Shimano Nexus 8 "Red Band" gearhub: review thread
First Impressions: Technical Data and Installation Issues
If you just want to know what it's like to ride one, skip forward to the next message. I'll update this thread as I get more riding time, so keep checking back.
I just got my 29" rigid bike set up with a Shimano Nexus 8 "Red Band" gearhub, SG-8R25-VS, with no rollerbrake. This is the premium level gearhub that is purportedly rated for off-road use: it is distinguishable from the regular version only by a small red band next to the drive side hub flange. GT uses this hub for an internal transmission on their iT1.
Sheldon Brown's website (http://www.sheldonbrown.com/harris/shimano-nexus.html) has a lot of good information about this hub, and makes good background reading. However, it is out of date in a couple respects, which I'll note throughout the review.
Claimed weight is 1550g. The bike shop scale showed 1590g without the rear sprocket or axle nuts, but with the rear axle. It only comes in 36H. There is a black version available in Europe, but I was unable to get anything but silver here in the USA.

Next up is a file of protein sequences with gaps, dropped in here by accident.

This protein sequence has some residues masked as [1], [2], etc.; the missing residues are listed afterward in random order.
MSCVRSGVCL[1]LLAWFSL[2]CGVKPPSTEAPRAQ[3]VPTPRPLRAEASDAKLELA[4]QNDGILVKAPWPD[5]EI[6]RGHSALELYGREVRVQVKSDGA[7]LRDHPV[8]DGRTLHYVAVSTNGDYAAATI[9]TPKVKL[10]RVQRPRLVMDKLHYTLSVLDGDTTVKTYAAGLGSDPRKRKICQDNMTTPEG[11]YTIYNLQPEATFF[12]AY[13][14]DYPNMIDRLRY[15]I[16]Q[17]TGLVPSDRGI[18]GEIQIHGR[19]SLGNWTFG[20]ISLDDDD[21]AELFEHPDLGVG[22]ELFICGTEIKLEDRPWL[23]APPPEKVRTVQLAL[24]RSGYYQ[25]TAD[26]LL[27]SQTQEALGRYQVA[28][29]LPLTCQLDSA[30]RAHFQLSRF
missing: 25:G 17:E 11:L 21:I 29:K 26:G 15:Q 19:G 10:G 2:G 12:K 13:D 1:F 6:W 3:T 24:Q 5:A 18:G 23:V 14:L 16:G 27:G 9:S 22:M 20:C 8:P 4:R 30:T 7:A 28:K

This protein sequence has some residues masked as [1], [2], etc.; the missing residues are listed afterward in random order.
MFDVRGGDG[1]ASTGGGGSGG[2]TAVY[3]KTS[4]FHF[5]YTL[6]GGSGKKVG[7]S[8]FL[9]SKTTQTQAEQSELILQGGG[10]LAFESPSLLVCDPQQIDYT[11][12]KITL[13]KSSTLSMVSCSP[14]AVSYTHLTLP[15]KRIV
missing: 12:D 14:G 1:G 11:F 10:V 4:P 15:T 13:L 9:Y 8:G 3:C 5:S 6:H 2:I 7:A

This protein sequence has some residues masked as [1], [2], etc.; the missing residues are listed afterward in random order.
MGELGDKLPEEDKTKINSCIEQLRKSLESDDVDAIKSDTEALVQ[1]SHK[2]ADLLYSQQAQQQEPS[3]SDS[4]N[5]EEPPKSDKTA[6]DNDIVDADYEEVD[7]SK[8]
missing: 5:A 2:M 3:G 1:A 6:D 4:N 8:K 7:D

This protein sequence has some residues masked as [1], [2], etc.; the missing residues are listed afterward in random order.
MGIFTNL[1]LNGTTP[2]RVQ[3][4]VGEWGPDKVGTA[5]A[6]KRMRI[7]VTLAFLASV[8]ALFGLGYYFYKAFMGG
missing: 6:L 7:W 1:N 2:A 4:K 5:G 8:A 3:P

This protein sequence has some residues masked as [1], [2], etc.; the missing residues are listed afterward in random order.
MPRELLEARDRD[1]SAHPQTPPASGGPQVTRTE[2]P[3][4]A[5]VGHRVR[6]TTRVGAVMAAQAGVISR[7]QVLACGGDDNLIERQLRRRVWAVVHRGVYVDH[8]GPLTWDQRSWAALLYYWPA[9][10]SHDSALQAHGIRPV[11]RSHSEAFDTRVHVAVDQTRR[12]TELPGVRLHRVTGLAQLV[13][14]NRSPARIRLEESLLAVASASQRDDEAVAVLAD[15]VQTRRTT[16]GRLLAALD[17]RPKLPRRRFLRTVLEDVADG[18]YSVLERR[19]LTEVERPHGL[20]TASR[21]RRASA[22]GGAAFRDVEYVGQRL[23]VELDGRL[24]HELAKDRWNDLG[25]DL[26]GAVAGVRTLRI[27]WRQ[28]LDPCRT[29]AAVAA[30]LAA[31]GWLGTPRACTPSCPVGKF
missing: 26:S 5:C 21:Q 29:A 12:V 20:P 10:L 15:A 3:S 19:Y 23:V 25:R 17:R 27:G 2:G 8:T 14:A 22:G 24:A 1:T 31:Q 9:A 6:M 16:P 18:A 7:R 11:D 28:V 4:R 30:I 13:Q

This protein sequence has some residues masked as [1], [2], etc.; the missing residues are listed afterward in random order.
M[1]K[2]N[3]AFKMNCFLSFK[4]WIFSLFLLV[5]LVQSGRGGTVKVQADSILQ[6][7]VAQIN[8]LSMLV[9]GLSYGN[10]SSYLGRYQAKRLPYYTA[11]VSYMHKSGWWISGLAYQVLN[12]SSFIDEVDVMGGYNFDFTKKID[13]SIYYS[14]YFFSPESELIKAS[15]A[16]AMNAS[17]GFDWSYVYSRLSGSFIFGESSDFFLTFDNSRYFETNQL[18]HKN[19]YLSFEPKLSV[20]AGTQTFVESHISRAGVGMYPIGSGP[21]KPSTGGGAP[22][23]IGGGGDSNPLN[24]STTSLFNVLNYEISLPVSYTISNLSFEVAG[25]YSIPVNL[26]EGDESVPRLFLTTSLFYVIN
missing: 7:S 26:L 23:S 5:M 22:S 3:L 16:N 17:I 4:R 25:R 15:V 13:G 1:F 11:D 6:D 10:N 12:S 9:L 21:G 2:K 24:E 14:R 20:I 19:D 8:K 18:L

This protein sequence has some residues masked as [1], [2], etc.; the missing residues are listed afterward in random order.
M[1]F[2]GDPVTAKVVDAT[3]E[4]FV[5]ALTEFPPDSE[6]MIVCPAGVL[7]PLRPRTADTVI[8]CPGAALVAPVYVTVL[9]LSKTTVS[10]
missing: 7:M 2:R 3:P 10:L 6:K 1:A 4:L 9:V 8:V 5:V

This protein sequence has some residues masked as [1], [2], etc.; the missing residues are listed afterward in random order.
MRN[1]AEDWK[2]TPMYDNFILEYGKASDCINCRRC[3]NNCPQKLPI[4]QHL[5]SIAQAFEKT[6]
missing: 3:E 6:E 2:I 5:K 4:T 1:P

The 305% gear range is roughly equivalent to a 1x9 with an 11-34 cassette. Sheldon's website claims only a twist shifter is available: this is wrong. You can also get a two-button shifter/brake lever: each thumb button moves one gear up or down at a time. There is no independent button shifter, so if you want to run hydros you'll need to run the twist shifter. The shifters are not compatible with anything else: SRAM ESP 8-speed shifters pull just about the right total amount of cable, but the Nexus shifter has exactly equal cable pull between gears and derailleur shifters don't.